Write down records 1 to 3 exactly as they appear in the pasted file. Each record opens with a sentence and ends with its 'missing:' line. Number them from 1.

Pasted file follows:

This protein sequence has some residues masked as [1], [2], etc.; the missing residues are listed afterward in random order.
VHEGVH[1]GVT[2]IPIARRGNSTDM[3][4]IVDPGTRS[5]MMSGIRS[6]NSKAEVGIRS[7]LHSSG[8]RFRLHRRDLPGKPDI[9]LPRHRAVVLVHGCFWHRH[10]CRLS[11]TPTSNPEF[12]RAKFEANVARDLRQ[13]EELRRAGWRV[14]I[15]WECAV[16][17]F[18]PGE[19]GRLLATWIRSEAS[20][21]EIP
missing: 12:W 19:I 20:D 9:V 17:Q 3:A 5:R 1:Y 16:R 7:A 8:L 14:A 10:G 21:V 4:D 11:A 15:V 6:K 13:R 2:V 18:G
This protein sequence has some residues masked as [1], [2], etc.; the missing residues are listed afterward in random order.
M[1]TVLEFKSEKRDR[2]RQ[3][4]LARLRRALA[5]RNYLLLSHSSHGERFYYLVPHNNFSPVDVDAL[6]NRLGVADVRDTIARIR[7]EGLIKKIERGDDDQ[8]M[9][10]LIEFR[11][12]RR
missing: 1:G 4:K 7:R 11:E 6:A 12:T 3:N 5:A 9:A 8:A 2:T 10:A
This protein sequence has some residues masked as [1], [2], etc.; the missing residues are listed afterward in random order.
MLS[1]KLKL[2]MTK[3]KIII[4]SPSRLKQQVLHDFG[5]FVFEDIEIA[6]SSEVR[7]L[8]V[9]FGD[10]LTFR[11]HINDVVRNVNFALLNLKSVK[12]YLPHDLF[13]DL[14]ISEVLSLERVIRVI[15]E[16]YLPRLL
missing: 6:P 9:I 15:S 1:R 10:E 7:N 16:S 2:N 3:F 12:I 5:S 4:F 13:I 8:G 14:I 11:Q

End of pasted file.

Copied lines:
This protein sequence has some residues masked as [1], [2], etc.; the missing residues are listed afterward in random order.
VHEGVH[1]GVT[2]IPIARRGNSTDM[3][4]IVDPGTRS[5]MMSGIRS[6]NSKAEVGIRS[7]LHSSG[8]RFRLHRRDLPGKPDI[9]LPRHRAVVLVHGCFWHRH[10]CRLS[11]TPTSNPEF[12]RAKFEANVARDLRQ[13]EELRRAGWRV[14]I[15]WECAV[16][17]F[18]PGE[19]GRLLATWIRSEAS[20][21]EIP
missing: 12:W 19:I 20:D 9:V 17:Q 3:A 5:R 1:Y 16:R 7:A 8:L 14:A 10:G 21:V 4:D 11:A 15:V 6:K 13:R 2:V 18:G
This protein sequence has some residues masked as [1], [2], etc.; the missing residues are listed afterward in random order.
M[1]TVLEFKSEKRDR[2]RQ[3][4]LARLRRALA[5]RNYLLLSHSSHGERFYYLVPHNNFSPVDVDAL[6]NRLGVADVRDTIARIR[7]EGLIKKIERGDDDQ[8]M[9][10]LIEFR[11][12]RR
missing: 1:G 4:K 7:R 11:E 6:A 12:T 3:N 5:A 9:A 8:A 2:T 10:A
This protein sequence has some residues masked as [1], [2], etc.; the missing residues are listed afterward in random order.
MLS[1]KLKL[2]MTK[3]KIII[4]SPSRLKQQVLHDFG[5]FVFEDIEIA[6]SSEVR[7]L[8]V[9]FGD[10]LTFR[11]HINDVVRNVNFALLNLKSVK[12]YLPHDLF[13]DL[14]ISEVLSLERVIRVI[15]E[16]YLPRLL
missing: 6:P 9:I 15:S 1:R 10:E 7:N 16:S 2:N 3:F 12:I 5:S 4:F 13:I 8:G 14:I 11:Q